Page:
by Whit Gibbons

May 15, 2005

The recent ivory-billed woodpecker revelation reminded me of a column I once wrote about another species everyone assumes is now extinct: dragons. We know they once existed because everybody said so, particularly those who were educated and could write. But what do we really know about the ecology of dragons?

According to Babylonian mythecologists 4,000 years ago, the first dragon in the universe was named Tiamat, soon followed by the only other living thing, Apsu, another dragon. The first studies on feeding ecology and predator-prey relationships were not difficult. The food chain was a simple one. According to the Babylonians, Tiamat was a female who was wild, disorderly, and powerful. She had scales, claws, wings, and horns. She contemplated eating Apsu, but upon discovering that he was a male, she began to have offspring instead. Family quarrels and bickering soon began and lasted over the next few eons. In what may have been the first observed case of ecological competition, or possibly the first recorded response to child abuse, the children killed Apsu.

Tiamat was displeased and, out of a combination of indignation and meanness, gave birth to a host of other children. Population ecology emerged as a confusing field of study, a situation that has lasted through time. One of the children was the Babylonian god Marduk, who eventually killed Tiamat, his mother. If you think children get a bit presumptuous and out of hand today, consider the family values of these dragons. Marduk went on to make Earth and Man, a category back then that included all humans. Although many people today think dragons would not have existed without humans, the Babylonian version had it just the other way around.

People do not ordinarily make things up without some basis in fact, so what was the origin of dragon lore? Modern-day reptiles that are typecast for the role of dragons are the crocodilians. These big reptiles are very private creatures that do not willingly divulge their ecological secrets, even to scientists. Plus, reptiles are often given credit for behavior far beyond their abilities. Promoting a little imagination and superstition among an uneducated and gullible population a few centuries ago would be no more difficult than today.

The local name for the Chinese alligator, a creature not unlike the American alligator, was "earth dragon." Even today's scientists have a tendency to fill in the biological blanks when they don't know the answers, so it is easy to see how some imaginary dragon feats developed. Reports of an airborne crocodile that acted like a flame thrower went unchallenged. Judging from what people seem willing to believe about Big Foot or Lizard Man sightings, the early perpetrators and believers of dragon myths have a lot of descendants.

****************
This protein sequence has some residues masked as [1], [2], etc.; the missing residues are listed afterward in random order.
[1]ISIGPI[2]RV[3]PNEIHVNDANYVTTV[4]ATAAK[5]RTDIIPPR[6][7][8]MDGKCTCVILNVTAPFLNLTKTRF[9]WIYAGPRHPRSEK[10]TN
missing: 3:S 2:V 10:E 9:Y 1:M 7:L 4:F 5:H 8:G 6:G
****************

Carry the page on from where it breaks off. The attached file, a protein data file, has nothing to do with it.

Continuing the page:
A source of a reinforcement that monsters like dragons existed eventually came in the form of dinosaur fossils found throughout China. Big bones meant big animals, and the dragon lore fit in perfectly. After all, is a Chinese dragon any more improbable than a Tyrannosaurus rex?

Among the Chinese ecological observations about dragons were that they loved to eat swallows. In fact, people who had eaten swallows were advised not to swim rivers lest they become a meal for a river dragon. Perhaps most environmentally important is that dragons were credited with controlling the weather, especially rainfall. Thus they were ultimately responsible for floods and droughts. Early Babylonian lawyers probably debated cases about whether a person with dragon insurance could claim flood damage to his house. And the local weather channel could always blame unpredicted bad weather on the unruly dragons.

Once dragons had settled down in the Far East, they behaved with dignity and were held in awe. Eventually, they began to migrate West and became more quarrelsome toward humans, engaging in fights with saints, ocean travelers, half gods, hobbits, and a few regular guys. Once they had swum or flown across the English Channel they had acquired a taste for beautiful virgins, delighted in opportunities to take on regional heroes in mortal combat, and were forever causing problems to villages and kings. But all animals evolve over time. It's the least we would expect from dragons.

If you have an environmental question or comment, email

(Back to Ecoviews)